KVIC’s Project BOLD


KVIC launched Project BOLD to boost tribals’ income & Bamboo based economy in Rajasthan.

Key Highlights of Project BOLD:

  • Project BOLD or Bamboo Oasis on Lands in Drought aims to create bamboo-based green patches of land in arid and semi-arid zones.
  • The first of its kind exercise in India, project BOLD was launched on June 4 from the tribal village Nichla Mandwa in Udaipur, Rajasthan.
  • Under the project, 5000 saplings of special bamboo species – Bambusa Tulda and Bambusa Polymorpha from Assam were planted on approximately 16 acres of vacant arid Gram Panchayat land. With this, KVIC also created a world record of planting the highest number of bamboo saplings on a single day at one location.
  • The initiative has been launched as part of KVIC’s “Khadi Bamboo Festival” to celebrate 75 years of independence “Azadi ka Amrit Mahotsav”.
  • The project will also be replicated at village Dholera in Ahmedabad, Gujarat, and Leh, Ladakh by August this year, under which a total of 15,000 bamboo saplings will be planted before August 21.

Significance of the project 

The green patches of bamboo on these 3 places will help in reducing the land degradation percentage of the country, while on the other hand, they will be havens of sustainable development and food security.

Environmental benefits of bamboo

  • Bamboos are a diverse group of evergreen perennial flowering plants. It belongs to the subfamily of Bambusoideas of the grass family Poaceae.
  • In India, bamboo covers 13.96 million hectares of area with 136 species. Some of the important bamboos of commercial importance are Bambusa Tulda, Bambusa Balcooa, Bambusa Cacharensis, etc and can be used for making furniture, handicraft, paper pulp, construction work, etc.
  • Bamboos are very fast-growing plants and can be harvested in about three years.
  • Bamboos are also known for conserving water and reducing evaporation of water from the land surface, which is an important feature in arid and drought-prone regions.
  • Furthermore, bamboos can be used to control pollution by making use of bamboo charcoal, which has absorption properties.
  • According to studies (Anon, 2015e), bamboos protects against harmful ultraviolet rays, reduces pollution, reduce up to 35% carbon dioxide in the climate, and deliver more oxygen. Further, bamboo roots also help in controlling erosion as it makes a water barrier. Bamboo also devours high amounts of nitrogen and this helps decrease water pollution
  • Bamboos are great sources to reduce land degradation, prevent land desertification, achieve sustainable development and solve food security issues.
  • By preventing land desertification, it can further solve associated problems like soil infertility, soil erosion, deforestation.
  • Further, bamboo cultivation will also give rise to the restoration of biodiversity and save the extinction of species of animals by providing them habitat.
  • It also poses a solution to problems related to famine, mass migration of animals and birds.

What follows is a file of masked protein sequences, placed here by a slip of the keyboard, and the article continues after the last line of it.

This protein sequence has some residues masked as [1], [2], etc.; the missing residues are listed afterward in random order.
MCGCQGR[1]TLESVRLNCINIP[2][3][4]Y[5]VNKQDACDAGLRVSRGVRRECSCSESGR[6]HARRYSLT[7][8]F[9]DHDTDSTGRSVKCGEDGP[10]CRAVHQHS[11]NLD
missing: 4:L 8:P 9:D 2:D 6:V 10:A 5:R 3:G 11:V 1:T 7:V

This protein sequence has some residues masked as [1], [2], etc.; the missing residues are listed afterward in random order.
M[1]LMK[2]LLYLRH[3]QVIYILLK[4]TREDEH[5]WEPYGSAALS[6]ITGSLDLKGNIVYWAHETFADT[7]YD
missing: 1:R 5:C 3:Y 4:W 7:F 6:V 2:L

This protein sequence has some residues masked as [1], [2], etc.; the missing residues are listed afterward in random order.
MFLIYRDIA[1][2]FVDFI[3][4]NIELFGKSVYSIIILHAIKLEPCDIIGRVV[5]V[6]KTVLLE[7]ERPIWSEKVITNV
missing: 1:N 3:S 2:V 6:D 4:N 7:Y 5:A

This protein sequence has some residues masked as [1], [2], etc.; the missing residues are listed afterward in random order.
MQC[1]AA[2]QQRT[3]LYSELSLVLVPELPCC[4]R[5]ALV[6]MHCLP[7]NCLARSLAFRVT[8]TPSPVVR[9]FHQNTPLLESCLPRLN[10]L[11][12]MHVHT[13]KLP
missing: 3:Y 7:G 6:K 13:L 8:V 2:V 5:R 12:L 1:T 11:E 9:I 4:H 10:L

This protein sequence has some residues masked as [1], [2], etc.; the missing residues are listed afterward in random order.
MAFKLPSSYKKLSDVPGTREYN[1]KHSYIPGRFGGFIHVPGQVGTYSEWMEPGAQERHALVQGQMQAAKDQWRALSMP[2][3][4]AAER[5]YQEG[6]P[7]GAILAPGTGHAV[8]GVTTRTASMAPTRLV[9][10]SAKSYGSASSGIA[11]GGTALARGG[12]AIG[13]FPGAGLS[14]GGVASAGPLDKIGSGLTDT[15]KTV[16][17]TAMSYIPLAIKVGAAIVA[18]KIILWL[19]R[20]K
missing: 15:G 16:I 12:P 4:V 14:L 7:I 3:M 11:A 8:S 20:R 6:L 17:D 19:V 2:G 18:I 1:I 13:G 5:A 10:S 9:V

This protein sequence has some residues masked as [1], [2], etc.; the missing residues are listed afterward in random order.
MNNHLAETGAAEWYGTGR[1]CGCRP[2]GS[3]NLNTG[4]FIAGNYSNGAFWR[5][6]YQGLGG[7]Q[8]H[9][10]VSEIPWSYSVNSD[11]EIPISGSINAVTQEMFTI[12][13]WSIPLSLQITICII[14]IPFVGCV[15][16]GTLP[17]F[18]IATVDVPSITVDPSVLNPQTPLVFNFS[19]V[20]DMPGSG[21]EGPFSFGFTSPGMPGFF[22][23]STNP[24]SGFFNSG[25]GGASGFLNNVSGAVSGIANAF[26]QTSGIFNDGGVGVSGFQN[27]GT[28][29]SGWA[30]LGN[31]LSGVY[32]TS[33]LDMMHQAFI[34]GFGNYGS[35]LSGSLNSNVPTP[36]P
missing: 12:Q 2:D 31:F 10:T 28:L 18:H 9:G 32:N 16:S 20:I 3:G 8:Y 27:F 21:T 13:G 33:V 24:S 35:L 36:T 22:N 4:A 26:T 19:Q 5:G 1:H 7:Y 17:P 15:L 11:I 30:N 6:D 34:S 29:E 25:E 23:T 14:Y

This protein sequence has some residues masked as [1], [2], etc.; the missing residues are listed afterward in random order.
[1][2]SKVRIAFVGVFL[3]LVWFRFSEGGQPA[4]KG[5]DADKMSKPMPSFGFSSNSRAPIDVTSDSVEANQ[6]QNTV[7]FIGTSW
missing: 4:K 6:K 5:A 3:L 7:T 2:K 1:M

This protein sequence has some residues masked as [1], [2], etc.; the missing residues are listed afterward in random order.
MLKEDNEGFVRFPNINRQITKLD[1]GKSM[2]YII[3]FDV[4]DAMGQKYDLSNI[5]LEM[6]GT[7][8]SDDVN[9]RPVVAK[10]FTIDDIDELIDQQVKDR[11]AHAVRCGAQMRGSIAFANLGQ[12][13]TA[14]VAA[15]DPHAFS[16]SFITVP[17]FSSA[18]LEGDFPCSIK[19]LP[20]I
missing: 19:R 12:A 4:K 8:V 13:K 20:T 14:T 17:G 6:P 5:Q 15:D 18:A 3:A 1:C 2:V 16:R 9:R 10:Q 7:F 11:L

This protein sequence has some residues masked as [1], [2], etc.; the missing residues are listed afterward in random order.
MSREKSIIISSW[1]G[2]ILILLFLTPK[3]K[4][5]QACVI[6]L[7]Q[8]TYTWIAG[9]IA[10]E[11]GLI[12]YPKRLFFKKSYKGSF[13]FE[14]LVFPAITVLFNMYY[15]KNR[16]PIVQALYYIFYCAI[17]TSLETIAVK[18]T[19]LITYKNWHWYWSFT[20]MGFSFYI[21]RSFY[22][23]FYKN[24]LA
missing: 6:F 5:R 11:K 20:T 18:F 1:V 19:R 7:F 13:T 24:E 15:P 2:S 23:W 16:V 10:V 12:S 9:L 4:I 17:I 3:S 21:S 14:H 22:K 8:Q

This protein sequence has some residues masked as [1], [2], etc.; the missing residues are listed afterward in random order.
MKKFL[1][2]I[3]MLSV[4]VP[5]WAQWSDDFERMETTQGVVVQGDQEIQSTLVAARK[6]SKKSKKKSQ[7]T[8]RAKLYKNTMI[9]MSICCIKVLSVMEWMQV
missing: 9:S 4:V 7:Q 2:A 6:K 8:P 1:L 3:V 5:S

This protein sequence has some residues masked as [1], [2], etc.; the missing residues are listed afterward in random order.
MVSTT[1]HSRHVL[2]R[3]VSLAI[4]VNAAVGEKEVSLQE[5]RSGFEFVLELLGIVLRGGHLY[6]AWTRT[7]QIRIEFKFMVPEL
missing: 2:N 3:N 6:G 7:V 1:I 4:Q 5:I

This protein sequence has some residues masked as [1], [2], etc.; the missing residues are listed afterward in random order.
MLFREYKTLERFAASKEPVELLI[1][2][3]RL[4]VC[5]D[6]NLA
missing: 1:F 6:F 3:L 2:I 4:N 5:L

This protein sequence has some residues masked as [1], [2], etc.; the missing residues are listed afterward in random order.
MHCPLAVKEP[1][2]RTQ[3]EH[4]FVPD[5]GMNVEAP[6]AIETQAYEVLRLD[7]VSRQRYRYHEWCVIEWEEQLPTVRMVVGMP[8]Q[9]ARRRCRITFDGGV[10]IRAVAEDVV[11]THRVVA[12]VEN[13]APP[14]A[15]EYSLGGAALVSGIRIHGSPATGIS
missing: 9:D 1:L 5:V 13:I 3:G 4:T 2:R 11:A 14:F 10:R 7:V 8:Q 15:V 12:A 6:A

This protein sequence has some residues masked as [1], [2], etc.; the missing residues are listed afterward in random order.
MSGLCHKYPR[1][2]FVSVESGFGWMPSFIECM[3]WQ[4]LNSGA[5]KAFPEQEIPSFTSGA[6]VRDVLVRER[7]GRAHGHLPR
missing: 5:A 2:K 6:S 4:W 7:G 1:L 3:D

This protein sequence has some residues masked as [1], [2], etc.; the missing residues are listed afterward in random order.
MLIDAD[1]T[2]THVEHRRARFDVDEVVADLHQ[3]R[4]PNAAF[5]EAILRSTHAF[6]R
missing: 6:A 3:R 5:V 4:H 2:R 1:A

• It also solves food security issues as bamboo shoots are also eatable.

Benefits to rural tribal

  • It will boost self-employment in the region.
  • Such projects will benefit a large number of women and unemployed youths in the region by connecting them to skill development programs.
  • Bamboos can be used for multiple economic activities such as for construction purposes, thus saving locals the cost of timber, bricks, and steel.
  • Further, it provides livelihood opportunities for locals and tribal men and women in form of handicrafts, making bamboo furniture, culinary items, paper, bags, handbags, textile, household items, to name a few.

Other Initiatives to fight Desertification:

  • Pradhan Mantri Fasal Bima Yojana (PMFBY).
    • Soil Health Card Scheme.
    • Pradhan Mantri Krishi Sinchayee Yojna (PKSY).
    • National Mission for Green India.
    • India has ratified the United Nations Convention to Combat Desertification (UNCCD).

Khadi and Village Industries Commission (KVIC)

  • KVIC is a statutory body formed in April 1957 by the Government of India, under the Act of Parliament, ‘Khadi and Village Industries Commission Act of 1956’.
  • It is an apex organisation under the Ministry of Micro, Small and Medium Enterprises, with regard to khadi and village industries within India.
  •  Its head office is in Mumbai, whereas its six zonal offices are in Delhi, Bhopal, Bengaluru, Kolkata, Mumbai and Guwahati.
  • The KVIC is charged with the planning, promotion, organisation and implementation of programs for the development of Khadi and other village industries in the rural areas in coordination with other agencies engaged in rural development wherever necessary.

The broad objectives that the KVIC has set before it are:

  • The social objective of providing employment.
  • The economic objective of producing saleable articles.
  • The wider objective of creating self-reliance amongst the poor and building up of a strong rural community spirit.

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